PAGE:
Last week brought National Police Week and, on May 15, National Peace Officers Memorial Day.
Proclaimed by President John F. Kennedy in 1962 and established by a joint resolution of Congress the same year, National Police Week pays recognition to law enforcement officers who have lost their lives in the line of duty.
For members of the Cleburne Police Department the week proved one of gratitude and somber reflection.
On the positive side, retired Cleburne firefighter Eddie Norton, now owner of Sign Gypsies, donated a sign reading “Heroes work here. Thank you,” to the police department, which officers promptly placed near CPD’s front entrance. The sign also reads “We’re all in this together” in a nod to both community and the ongoing COVID-19 crisis.
Cleburne Police Chief Rob Severance said Norton was not alone in showing support for CPD last week.
“We heard from a lot of residents and businesses voicing support and thanking us through the week,” Severance said. “What that means to me personally? Well, this really sums it up I think. I got a Facebook message from a friend I used to work with when I was with the Grand Prairie Police Department. He wrote, ‘It must be nice to work in a community that appreciates its police department.’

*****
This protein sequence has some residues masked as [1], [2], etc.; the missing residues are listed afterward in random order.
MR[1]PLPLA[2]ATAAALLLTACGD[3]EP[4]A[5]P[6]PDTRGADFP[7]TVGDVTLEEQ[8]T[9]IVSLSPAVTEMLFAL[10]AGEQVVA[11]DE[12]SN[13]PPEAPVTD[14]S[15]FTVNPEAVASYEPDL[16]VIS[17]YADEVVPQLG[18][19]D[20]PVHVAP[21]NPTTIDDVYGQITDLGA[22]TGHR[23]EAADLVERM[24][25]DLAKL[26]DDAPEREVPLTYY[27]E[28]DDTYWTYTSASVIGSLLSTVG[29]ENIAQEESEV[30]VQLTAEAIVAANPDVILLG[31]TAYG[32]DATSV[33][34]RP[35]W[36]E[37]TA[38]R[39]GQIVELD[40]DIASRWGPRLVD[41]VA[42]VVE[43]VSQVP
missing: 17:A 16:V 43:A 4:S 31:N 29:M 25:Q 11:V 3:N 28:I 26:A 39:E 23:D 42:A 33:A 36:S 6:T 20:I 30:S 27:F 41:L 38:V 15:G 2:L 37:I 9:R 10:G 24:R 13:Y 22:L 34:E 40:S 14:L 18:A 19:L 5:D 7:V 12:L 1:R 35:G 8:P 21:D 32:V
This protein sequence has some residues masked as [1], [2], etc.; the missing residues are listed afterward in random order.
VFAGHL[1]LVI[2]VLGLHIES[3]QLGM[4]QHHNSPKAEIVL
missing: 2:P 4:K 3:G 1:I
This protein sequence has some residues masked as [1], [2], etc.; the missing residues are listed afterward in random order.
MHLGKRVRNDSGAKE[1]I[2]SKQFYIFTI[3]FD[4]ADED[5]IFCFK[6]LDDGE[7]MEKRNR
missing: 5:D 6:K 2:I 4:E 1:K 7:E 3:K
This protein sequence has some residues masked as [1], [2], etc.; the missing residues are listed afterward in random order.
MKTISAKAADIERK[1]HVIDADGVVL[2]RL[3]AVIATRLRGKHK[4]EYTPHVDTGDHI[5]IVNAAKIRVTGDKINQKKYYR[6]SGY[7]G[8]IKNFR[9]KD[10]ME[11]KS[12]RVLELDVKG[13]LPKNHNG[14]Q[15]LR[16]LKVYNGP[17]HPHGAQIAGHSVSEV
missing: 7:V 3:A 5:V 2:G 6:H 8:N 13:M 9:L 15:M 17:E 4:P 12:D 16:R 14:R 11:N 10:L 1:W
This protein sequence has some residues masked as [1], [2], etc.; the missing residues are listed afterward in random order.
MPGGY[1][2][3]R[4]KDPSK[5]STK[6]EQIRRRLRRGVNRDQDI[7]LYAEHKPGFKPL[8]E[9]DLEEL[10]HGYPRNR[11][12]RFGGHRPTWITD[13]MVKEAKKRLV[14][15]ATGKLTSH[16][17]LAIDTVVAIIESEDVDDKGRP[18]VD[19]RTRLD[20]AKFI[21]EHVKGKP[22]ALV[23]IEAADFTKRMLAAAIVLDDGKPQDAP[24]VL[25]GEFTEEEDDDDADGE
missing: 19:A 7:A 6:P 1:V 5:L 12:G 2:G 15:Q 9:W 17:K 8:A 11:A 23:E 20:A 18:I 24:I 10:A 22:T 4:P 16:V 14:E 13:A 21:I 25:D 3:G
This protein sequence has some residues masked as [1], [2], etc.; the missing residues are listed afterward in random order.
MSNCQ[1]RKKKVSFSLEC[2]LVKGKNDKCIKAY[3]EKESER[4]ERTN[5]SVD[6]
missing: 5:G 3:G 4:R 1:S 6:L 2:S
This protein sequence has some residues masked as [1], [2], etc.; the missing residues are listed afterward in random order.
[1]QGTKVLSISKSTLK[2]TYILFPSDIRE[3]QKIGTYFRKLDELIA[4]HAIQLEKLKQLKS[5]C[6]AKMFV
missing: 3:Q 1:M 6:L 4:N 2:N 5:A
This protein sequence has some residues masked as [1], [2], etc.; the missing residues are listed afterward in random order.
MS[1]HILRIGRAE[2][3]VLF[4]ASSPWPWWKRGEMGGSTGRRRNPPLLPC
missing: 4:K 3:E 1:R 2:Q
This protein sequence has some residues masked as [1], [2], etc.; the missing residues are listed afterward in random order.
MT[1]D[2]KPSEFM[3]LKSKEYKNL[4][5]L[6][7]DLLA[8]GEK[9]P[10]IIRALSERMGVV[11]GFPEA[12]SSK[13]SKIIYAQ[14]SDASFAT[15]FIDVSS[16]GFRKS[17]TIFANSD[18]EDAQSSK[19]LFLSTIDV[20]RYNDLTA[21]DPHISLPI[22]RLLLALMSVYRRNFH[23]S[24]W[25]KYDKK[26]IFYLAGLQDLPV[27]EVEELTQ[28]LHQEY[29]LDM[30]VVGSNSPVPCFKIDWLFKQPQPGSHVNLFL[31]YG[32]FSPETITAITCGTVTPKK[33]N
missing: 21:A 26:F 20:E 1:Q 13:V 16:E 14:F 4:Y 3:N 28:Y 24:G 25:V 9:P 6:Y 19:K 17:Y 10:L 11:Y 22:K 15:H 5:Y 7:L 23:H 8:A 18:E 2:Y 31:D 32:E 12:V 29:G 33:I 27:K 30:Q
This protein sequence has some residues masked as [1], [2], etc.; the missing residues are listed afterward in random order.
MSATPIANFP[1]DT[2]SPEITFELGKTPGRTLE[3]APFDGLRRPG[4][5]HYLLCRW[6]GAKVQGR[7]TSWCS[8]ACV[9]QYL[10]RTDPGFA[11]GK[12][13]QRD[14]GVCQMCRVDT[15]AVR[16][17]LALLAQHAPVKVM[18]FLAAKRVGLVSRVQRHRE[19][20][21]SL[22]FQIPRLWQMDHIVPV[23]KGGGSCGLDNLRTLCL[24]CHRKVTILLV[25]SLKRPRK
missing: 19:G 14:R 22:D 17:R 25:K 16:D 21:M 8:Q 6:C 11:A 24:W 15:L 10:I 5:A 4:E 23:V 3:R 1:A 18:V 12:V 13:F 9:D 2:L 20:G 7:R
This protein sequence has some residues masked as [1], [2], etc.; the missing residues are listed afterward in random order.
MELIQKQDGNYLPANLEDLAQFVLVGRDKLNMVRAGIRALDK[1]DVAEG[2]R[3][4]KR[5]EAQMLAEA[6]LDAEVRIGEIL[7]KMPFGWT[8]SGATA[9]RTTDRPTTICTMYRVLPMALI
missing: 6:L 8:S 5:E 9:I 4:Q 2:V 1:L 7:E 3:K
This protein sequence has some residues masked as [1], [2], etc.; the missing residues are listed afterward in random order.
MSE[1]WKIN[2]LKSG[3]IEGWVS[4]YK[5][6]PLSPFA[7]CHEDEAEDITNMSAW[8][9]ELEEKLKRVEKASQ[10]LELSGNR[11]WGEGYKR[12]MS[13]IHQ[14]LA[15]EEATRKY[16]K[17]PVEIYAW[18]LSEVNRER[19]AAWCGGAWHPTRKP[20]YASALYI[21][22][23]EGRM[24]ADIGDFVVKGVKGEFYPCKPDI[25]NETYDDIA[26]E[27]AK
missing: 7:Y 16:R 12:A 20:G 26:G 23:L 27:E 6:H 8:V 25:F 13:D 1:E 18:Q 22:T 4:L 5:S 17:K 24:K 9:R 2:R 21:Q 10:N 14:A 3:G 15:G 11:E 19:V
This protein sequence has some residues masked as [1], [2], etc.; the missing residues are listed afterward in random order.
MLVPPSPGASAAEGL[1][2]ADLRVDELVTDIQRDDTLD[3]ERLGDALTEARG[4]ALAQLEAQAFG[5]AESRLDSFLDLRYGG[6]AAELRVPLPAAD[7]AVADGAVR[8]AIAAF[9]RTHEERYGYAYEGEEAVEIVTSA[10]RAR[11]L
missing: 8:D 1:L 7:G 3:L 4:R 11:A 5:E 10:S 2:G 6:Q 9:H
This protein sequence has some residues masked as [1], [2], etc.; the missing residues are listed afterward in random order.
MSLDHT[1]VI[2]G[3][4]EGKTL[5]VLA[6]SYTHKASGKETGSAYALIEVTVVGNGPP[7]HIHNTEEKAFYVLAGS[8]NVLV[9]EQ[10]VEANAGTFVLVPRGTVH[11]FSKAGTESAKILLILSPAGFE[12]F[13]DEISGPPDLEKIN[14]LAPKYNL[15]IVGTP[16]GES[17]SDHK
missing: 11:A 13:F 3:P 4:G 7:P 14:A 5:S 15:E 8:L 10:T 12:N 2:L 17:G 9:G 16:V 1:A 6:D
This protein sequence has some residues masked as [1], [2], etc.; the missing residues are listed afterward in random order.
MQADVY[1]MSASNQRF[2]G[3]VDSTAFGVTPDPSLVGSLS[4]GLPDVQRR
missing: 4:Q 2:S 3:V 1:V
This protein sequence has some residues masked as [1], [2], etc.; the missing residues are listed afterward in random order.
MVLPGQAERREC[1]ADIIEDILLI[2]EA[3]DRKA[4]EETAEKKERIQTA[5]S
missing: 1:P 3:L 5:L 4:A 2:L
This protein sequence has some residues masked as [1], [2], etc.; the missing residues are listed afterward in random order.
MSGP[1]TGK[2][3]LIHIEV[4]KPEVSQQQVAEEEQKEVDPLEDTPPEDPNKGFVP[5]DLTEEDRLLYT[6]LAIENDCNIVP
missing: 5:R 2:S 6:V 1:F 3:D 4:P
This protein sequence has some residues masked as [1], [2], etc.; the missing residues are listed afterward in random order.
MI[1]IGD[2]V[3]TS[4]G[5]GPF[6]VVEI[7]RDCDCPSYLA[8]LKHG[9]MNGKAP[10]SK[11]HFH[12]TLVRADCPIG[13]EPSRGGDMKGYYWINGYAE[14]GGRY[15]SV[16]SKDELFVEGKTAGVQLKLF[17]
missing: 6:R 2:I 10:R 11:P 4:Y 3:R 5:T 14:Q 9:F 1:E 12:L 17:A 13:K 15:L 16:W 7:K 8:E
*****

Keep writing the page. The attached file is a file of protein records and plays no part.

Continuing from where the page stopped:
“And you know, he’s right. That does mean a lot to me and everyone else at CPD. And it’s times like this when you see and hear that support that make all of us here feel very blessed. It means a lot to all of us to be able to protect and serve the residents of Cleburne. And it also means a lot to hear the community’s appreciation.”
CPD Lt. Gary Moseley agreed.
“We heard from so many in the community last week,” Moseley said. “That’s been especially meaningful this year because, just like everyone else, we’re all going through the COVID-19 situation too. So the support and care from so many in our community does make a difference and does mean a lot to all of us.”
Cleburne officers and others had for the past several years gathered at the Cleburne Memorial Cemetery each May 15 to honor former CPD Chief Marion “Abe” Bledsoe who is, so far as is known, the only CPD officer to have lost his life in the line of duty.
Bledsoe died April 15, 1912, while fighting the fire that destroyed the Johnson County Courthouse. The Cleburne fire occurred the same day the Titanic sank.
Bledsoe felt duty bound to help fight the fire since his younger brother, Baylor Bledsoe, the Cleburne fire chief, was out of town.
Bledsoe died while fighting the fire after the courthouse’s tower and tin roof collapsed trapping him underneath.
Safety precautions related to the COVID-19 crisis canceled this year’s planned ceremony.
Severance nonetheless encourages residents to stop by and pay their respects at Bledsoe’s grave, which is in Block 5 of the cemetery in Lot 24, Space 4.